San Jose State

As well as Blake Jurich played, as sound as the defense looked, there aren't many takeaways from the victory over North Dakota.

That doesn't make the performance irrelevant, mind you.

Sure, SJSU walloped Sacramento State last year in the season opener, then waffled through the season. But look at it this way:

If the Spartans couldn't tackle North Dakota, they have little hope of tackling Nevada.

If they couldn't score touchdowns in the red zone against North Dakota, they have little chance of scoring touchdowns in the red zone against San Diego State.

Openers against FCS opposition rarely indicate what a team can do well, but they often expose what a team can't do well.

In that regard, the performance was encouraging for SJSU ...

Result: Beat North Dakota 42-10

Grade: B+ (Note: The grade is the best San Jose State, or Stanford or Cal, can do against FCS competition.)

Comment: The Spartans expected to be better defensively under Greg Robinson in regard to the basics: tackling, alignment and playing a system that makes best use of the talent.

That was all on display.

Of particular note: The Spartans got off the field when they were supposed to get off the field, holding North Dakota to 33 percent on third-down conversions.

  • Jurich was impressive, completing 22-of-25 passes for 250 yards and three TDs.


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    Will it translate? Who knows.

    In every regard ... from the ferocity of the pass rush to the closing speed of the cornerbacks ... this was essentially a glorified scrimmage for Jurich.

    But as with the defense, his performance was much better than the alternative.

  • The good: The Spartans converted all five of their red zone opportunities into touchdowns -- perhaps the most encouraging sign of 'em all -- were 7 of 11 on third down conversions.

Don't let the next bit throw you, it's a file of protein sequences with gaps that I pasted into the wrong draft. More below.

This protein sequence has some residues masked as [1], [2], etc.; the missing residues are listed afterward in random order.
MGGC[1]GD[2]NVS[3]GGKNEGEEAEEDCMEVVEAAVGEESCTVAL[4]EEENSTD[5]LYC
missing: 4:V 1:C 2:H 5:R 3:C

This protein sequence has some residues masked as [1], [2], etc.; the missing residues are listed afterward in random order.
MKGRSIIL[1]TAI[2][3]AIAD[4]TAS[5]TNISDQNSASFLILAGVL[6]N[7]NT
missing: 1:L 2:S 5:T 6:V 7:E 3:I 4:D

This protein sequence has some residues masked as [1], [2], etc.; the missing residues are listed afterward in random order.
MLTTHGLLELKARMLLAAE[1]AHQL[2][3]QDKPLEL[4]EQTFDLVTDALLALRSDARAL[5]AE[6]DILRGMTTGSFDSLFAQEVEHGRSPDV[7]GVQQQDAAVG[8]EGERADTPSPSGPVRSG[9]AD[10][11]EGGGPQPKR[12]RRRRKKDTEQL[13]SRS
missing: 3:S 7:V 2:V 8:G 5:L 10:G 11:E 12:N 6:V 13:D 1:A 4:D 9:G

The bad: 3.8 yards per rush.

  • Can't help but think Tyler Ervin's presence on punt returns could have a ripple effect on the offense.

    With a retooled offensive line and rookie starting quarterback, field position is vital. A first-class punt returner could do wonders in that regard, especially in reducing the number of times the Spartans are pinned back.

    Every drive that starts at the 24 instead of the 14, for example, is vital.

    Next up: at Auburn

    The matchup: All you need to know is the Spartans opened as a 29-point underdog, and the line is climbing.

    They might catch the Tigers snoozing with a ranked opponent on the schedule next week (Kansas State). If that's the case, SJSU has a chance to hang around for a quarter or two.

    But the challenges on both sides of the ball -- stopping Auburn's spread option and blocking Auburn's defense -- are too great for SJSU to make a game of it well into the second half.

    (Don't forget about the weather: It's supposed to be 90 and humid Saturday, with thunderstorms possible.)

    Then again, this experience is about the experience ... and the paycheck, of course: The Spartans will receive $3.1 million for two games on The Plains.

    Given what that revenue can do for the SJSU athletic department with cost-of-attendance expenses looming, there's only one way this becomes a mistake:

    If the Spartans suffer enough serious injuries to significant players that it limits their ability to compete in the Mountain West.

    They can't let one game turn into four or five losses.